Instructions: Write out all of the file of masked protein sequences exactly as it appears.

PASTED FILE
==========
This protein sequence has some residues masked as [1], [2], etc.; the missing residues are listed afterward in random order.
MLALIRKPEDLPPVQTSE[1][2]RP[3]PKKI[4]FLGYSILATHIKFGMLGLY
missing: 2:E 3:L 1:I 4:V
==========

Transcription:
This protein sequence has some residues masked as [1], [2], etc.; the missing residues are listed afterward in random order.
MLALIRKPEDLPPVQTSE[1][2]RP[3]PKKI[4]FLGYSILATHIKFGMLGLY
missing: 2:E 3:L 1:I 4:V